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How to say 'no' to appetites

How to say 'no' to appetites

Freedom is a key value of God’s kingdom.  When God created the world He placed the tree of life and the tree of knowledge of good and evil bang slap in the middle of the garden.  He didn’t hide that tree which would start the world spinning in decay; He placed it in the centre.  Why would He do that? Why wouldn’t He hide that tree on the top of a mountain or on the other side of the world from the garden? Because He wanted His children to be able to choose to obey Him and choose how to live their lives.  Would they trust Him and seek to obey Him or would they doubt Him and do what they thought best at the time? When something desirable appeared before them could they and would they choose it or God? 


Fasting is a freedom.  It is a choice.  Even if our church calls a corporate fast, I, as an individual, have a choice of how, and if, I will participate.  No one but God is going to know if I stuff down a meal whilst everyone else is praying together. 


When I choose to say ‘no’ to an appetite - whether food totally or specific foods like sugar; or whether I choose to say ‘no’ to non-necessary spending or to Facebook, it is a choice.  It is a freedom.  It is an opportunity to exercise the freedom Adam and Eve had to say ‘no’, and to this time say ‘yes’ to trusting God and to relationship with Him.  


Richard Foster said something in Celebration of Discipline on fasting that has brought me freedom this month:

Fasting is feasting!

So often when we fast or choose other acts of self-denial we find ourselves consumed with what we are missing out on, but what if there is a feast we are never normally hungry enough to want to eat and which tastes and satisfies so much more than any fulfilled earthly appetite could?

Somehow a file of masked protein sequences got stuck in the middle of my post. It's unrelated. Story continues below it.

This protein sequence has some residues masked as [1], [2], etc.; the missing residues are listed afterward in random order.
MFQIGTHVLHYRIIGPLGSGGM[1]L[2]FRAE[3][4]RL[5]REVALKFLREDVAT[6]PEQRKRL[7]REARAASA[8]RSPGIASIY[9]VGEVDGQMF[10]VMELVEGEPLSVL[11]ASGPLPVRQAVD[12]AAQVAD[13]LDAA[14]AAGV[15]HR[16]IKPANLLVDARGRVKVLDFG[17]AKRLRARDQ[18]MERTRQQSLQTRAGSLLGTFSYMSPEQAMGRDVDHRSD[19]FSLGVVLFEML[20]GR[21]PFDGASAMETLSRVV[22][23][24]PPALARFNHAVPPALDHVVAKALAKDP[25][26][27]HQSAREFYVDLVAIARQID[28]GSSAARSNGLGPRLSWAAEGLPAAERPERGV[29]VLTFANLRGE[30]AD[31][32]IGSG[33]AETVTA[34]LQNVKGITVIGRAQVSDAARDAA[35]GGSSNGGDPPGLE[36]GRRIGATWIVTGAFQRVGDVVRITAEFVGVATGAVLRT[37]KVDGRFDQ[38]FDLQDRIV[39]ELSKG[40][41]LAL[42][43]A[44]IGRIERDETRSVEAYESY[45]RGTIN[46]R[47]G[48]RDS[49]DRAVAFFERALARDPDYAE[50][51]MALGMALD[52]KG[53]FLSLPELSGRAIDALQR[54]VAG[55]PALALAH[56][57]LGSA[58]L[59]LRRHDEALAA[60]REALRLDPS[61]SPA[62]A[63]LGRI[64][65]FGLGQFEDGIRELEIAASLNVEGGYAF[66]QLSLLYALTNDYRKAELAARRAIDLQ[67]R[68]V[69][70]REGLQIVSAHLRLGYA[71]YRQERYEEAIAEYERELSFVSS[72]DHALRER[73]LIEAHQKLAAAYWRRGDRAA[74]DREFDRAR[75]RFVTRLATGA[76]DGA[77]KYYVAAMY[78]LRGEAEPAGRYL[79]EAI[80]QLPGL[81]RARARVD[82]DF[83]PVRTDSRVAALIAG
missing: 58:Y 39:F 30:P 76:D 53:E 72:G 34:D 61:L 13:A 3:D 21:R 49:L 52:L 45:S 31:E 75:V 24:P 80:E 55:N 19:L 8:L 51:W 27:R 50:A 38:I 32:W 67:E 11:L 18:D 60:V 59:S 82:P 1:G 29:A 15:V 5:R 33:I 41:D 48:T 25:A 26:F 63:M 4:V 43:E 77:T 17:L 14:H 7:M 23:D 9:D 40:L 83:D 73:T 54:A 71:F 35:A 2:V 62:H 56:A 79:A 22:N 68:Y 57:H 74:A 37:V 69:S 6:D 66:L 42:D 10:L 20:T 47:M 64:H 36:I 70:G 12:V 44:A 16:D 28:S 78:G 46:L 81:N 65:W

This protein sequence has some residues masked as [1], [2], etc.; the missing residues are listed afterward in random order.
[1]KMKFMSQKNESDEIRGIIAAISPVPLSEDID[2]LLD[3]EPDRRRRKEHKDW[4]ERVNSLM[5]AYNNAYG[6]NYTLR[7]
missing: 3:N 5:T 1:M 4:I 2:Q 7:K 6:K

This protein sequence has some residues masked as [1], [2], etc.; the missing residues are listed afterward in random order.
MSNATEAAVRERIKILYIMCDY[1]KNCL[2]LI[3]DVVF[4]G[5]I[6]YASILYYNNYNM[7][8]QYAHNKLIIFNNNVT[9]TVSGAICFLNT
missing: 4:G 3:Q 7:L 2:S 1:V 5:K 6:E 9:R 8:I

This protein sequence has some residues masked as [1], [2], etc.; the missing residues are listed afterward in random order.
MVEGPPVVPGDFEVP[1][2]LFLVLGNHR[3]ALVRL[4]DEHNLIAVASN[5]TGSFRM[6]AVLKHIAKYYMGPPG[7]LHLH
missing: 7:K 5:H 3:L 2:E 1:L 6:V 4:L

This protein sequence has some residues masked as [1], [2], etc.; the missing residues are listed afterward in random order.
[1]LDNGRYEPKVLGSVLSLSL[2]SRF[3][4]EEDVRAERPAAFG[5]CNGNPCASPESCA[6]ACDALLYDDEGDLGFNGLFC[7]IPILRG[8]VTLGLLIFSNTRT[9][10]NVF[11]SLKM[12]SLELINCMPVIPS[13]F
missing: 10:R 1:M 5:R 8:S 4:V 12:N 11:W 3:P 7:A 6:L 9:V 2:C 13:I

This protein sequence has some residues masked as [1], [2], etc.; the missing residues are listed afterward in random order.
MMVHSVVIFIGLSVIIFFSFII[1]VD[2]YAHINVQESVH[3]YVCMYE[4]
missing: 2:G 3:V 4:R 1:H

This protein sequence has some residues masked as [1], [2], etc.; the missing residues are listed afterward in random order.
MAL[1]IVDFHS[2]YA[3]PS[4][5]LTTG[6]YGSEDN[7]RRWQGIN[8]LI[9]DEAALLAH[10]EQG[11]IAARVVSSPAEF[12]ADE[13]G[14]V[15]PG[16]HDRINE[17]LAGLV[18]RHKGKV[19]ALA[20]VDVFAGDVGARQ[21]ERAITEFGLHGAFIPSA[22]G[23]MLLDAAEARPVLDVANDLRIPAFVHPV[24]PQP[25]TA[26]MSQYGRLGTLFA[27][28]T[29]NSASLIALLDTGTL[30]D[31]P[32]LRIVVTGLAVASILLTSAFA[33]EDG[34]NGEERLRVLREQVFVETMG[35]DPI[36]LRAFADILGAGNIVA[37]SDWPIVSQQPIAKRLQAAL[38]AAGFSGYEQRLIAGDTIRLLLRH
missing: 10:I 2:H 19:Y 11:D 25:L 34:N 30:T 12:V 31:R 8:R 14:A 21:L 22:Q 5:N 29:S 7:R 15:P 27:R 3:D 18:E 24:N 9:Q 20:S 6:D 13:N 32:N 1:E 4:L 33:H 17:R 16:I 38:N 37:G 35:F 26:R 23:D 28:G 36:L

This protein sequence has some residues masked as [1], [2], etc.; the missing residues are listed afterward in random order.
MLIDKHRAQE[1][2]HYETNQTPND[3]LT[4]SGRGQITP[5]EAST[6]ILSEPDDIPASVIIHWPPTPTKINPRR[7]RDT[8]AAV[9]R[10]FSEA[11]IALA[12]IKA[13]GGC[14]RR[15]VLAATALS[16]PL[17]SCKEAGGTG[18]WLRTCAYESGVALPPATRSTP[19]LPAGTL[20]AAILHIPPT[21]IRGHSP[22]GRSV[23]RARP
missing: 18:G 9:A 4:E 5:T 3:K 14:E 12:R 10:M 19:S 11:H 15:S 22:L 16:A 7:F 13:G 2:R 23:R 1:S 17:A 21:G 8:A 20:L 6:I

Jesus says in John 4:34: 

‘My nourishment comes from doing the will of God, who sent me, and from finishing his work.

There was something beyond earthly delights that satisfied Jesus - an inclination of His heart towards the true feast and banquet that was available to Him as He communed with His father. 


So when those pangs of desire come this month to experience earthly appetites my thoughts are turning from ‘it is only a week left’ or planning how I am going to enjoy those things next month, to instead calling to mind the greater feast and banquet of relationship with God.  I am choosing to turn my thoughts towards heaven and the beauty of a place filled with delights to experience for eternity with God.  I think about how His supernatural presence will be always obviously present there and then turn to being so grateful and remembering that His presence is always here too.  I come back to centering on Him and His presence with me now.  And I am satisfied.   It is a feast I would never have tasted if I had not chosen to embrace the freedom of fasting this month. 

It is also a good discipline because as I learn to say 'no' to things I would normally say 'yes' to, I am learning the freedom I have in saying 'no'.  I am now practiced at saying 'no' to things I would enjoy.  Learning to say 'no' by choice means that when God asks me to do other things I would rather not I will be more likely to say 'yes' because those appetites won't have the same hold over me.  I will live then not driven by my comforts and appetites but on the words coming from God's mouth - on His directions - trusting He is enough and that He will always satisfy.  

people do not live by bread alone; rather, we live by every word that comes from the mouth of the Lord
— Matthew 4:4 (NLT)

This is the third post in a series this month on the spiritual discipline of fasting. You can read the other ones by clicking on the links here: 5 reasons to fast and What is the point of fasting?  

This month's focus on fasting is part of a year long embracing of grace through spiritual disciplines.  You can read all about it by clicking here

You can memorize Scripture in 4 easy steps!

You can memorize Scripture in 4 easy steps!

What is the point of fasting?

What is the point of fasting?